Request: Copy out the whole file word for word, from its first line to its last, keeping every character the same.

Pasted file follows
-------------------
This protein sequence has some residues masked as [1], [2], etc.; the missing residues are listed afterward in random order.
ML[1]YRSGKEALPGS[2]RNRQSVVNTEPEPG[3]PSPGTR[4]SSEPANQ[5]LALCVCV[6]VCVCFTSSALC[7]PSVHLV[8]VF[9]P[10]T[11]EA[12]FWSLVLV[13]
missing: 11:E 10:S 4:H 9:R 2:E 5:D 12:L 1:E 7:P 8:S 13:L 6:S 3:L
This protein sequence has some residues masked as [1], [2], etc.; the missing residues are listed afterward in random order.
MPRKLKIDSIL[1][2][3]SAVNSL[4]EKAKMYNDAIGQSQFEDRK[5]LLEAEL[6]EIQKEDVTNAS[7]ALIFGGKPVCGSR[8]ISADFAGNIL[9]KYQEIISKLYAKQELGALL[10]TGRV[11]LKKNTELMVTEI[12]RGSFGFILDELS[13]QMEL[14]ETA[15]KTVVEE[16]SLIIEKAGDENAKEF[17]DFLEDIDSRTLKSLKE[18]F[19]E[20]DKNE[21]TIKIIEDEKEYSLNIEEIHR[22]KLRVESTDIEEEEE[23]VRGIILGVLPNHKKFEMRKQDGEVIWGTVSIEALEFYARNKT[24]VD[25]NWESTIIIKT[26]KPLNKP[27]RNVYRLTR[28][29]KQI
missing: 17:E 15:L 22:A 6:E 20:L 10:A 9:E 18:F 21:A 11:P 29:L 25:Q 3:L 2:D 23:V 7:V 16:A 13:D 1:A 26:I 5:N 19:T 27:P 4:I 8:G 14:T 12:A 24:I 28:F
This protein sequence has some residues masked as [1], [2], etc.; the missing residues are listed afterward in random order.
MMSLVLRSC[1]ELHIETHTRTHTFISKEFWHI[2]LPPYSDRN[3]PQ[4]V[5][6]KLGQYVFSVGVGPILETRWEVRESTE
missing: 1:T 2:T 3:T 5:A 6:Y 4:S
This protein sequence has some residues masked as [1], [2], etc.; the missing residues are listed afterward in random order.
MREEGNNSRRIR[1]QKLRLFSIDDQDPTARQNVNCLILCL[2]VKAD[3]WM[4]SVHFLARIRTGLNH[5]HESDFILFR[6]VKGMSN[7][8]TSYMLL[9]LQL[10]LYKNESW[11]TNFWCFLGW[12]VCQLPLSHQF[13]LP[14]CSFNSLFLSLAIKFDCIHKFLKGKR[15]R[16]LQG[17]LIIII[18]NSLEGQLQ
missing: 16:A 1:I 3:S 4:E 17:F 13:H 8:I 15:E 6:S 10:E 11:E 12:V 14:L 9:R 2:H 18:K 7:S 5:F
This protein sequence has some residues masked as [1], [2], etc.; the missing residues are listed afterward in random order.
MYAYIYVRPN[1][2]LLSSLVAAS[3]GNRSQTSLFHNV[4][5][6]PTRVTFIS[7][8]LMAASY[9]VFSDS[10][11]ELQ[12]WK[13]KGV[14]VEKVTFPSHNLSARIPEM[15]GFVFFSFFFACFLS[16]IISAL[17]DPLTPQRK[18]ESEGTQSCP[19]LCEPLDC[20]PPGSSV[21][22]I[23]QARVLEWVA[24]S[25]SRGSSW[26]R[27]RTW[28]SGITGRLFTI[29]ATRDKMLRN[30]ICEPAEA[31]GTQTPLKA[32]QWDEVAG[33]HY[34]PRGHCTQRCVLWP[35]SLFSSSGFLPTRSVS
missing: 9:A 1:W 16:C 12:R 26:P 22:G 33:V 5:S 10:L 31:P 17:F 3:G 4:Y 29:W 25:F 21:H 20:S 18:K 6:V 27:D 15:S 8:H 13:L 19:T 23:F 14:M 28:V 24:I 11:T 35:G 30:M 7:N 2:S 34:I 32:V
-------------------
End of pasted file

This protein sequence has some residues masked as [1], [2], etc.; the missing residues are listed afterward in random order.
ML[1]YRSGKEALPGS[2]RNRQSVVNTEPEPG[3]PSPGTR[4]SSEPANQ[5]LALCVCV[6]VCVCFTSSALC[7]PSVHLV[8]VF[9]P[10]T[11]EA[12]FWSLVLV[13]
missing: 11:E 10:S 4:H 9:R 2:E 5:D 12:L 1:E 7:P 8:S 13:L 6:S 3:L
This protein sequence has some residues masked as [1], [2], etc.; the missing residues are listed afterward in random order.
MPRKLKIDSIL[1][2][3]SAVNSL[4]EKAKMYNDAIGQSQFEDRK[5]LLEAEL[6]EIQKEDVTNAS[7]ALIFGGKPVCGSR[8]ISADFAGNIL[9]KYQEIISKLYAKQELGALL[10]TGRV[11]LKKNTELMVTEI[12]RGSFGFILDELS[13]QMEL[14]ETA[15]KTVVEE[16]SLIIEKAGDENAKEF[17]DFLEDIDSRTLKSLKE[18]F[19]E[20]DKNE[21]TIKIIEDEKEYSLNIEEIHR[22]KLRVESTDIEEEEE[23]VRGIILGVLPNHKKFEMRKQDGEVIWGTVSIEALEFYARNKT[24]VD[25]NWESTIIIKT[26]KPLNKP[27]RNVYRLTR[28][29]KQI
missing: 17:E 15:L 22:A 6:E 20:L 10:A 9:E 18:F 21:A 11:P 29:L 25:Q 3:L 2:D 23:V 7:V 16:A 13:D 1:A 26:I 5:N 19:T 27:P 4:I 8:G 14:T 12:A 24:I 28:F
This protein sequence has some residues masked as [1], [2], etc.; the missing residues are listed afterward in random order.
MMSLVLRSC[1]ELHIETHTRTHTFISKEFWHI[2]LPPYSDRN[3]PQ[4]V[5][6]KLGQYVFSVGVGPILETRWEVRESTE
missing: 1:T 2:T 3:T 5:A 6:Y 4:S
This protein sequence has some residues masked as [1], [2], etc.; the missing residues are listed afterward in random order.
MREEGNNSRRIR[1]QKLRLFSIDDQDPTARQNVNCLILCL[2]VKAD[3]WM[4]SVHFLARIRTGLNH[5]HESDFILFR[6]VKGMSN[7][8]TSYMLL[9]LQL[10]LYKNESW[11]TNFWCFLGW[12]VCQLPLSHQF[13]LP[14]CSFNSLFLSLAIKFDCIHKFLKGKR[15]R[16]LQG[17]LIIII[18]NSLEGQLQ
missing: 16:A 1:I 3:S 4:E 17:F 13:H 8:I 15:E 6:S 10:E 11:E 12:V 14:L 9:R 2:H 18:K 7:S 5:F
This protein sequence has some residues masked as [1], [2], etc.; the missing residues are listed afterward in random order.
MYAYIYVRPN[1][2]LLSSLVAAS[3]GNRSQTSLFHNV[4][5][6]PTRVTFIS[7][8]LMAASY[9]VFSDS[10][11]ELQ[12]WK[13]KGV[14]VEKVTFPSHNLSARIPEM[15]GFVFFSFFFACFLS[16]IISAL[17]DPLTPQRK[18]ESEGTQSCP[19]LCEPLDC[20]PPGSSV[21][22]I[23]QARVLEWVA[24]S[25]SRGSSW[26]R[27]RTW[28]SGITGRLFTI[29]ATRDKMLRN[30]ICEPAEA[31]GTQTPLKA[32]QWDEVAG[33]HY[34]PRGHCTQRCVLWP[35]SLFSSSGFLPTRSVS
missing: 9:A 1:W 16:C 12:R 26:P 22:G 33:V 5:S 10:L 31:P 17:F 3:G 4:Y 29:W 25:F 21:H 20:S 18:K 6:V 27:D 15:S 8:H 13:L 19:T 23:F 14:M 28:V 24:I 11:T 35:G 30:M 7:N 2:S 34:I 32:V